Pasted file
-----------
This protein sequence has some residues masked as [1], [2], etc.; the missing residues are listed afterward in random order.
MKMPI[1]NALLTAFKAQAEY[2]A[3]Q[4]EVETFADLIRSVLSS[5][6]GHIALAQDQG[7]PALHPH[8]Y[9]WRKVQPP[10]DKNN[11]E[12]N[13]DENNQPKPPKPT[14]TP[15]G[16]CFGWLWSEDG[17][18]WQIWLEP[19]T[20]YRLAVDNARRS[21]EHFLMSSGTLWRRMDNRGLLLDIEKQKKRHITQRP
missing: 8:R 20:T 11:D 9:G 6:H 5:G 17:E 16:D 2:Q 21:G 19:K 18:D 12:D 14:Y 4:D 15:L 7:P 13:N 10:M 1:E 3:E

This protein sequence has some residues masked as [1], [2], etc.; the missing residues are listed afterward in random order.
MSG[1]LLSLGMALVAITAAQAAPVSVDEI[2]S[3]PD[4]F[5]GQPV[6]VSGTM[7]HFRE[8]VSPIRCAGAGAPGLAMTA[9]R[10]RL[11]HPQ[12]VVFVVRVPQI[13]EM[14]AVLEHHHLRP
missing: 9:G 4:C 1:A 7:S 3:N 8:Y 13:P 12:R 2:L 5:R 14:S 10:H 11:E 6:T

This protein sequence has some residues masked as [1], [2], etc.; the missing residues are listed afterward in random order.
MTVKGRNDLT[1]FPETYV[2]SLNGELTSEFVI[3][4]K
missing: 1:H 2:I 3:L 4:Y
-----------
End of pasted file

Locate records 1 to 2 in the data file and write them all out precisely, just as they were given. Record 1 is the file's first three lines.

This protein sequence has some residues masked as [1], [2], etc.; the missing residues are listed afterward in random order.
MKMPI[1]NALLTAFKAQAEY[2]A[3]Q[4]EVETFADLIRSVLSS[5][6]GHIALAQDQG[7]PALHPH[8]Y[9]WRKVQPP[10]DKNN[11]E[12]N[13]DENNQPKPPKPT[14]TP[15]G[16]CFGWLWSEDG[17][18]WQIWLEP[19]T[20]YRLAVDNARRS[21]EHFLMSSGTLWRRMDNRGLLLDIEKQKKRHITQRP
missing: 8:R 20:T 11:D 9:G 6:H 5:G 17:E 16:D 2:Q 21:G 19:K 18:D 12:D 14:Y 4:D 15:L 7:P 13:N 10:M 1:E 3:E

This protein sequence has some residues masked as [1], [2], etc.; the missing residues are listed afterward in random order.
MSG[1]LLSLGMALVAITAAQAAPVSVDEI[2]S[3]PD[4]F[5]GQPV[6]VSGTM[7]HFRE[8]VSPIRCAGAGAPGLAMTA[9]R[10]RL[11]HPQ[12]VVFVVRVPQI[13]EM[14]AVLEHHHLRP
missing: 9:G 4:C 1:A 7:S 3:N 8:Y 13:P 12:R 2:L 5:R 14:S 10:H 11:E 6:T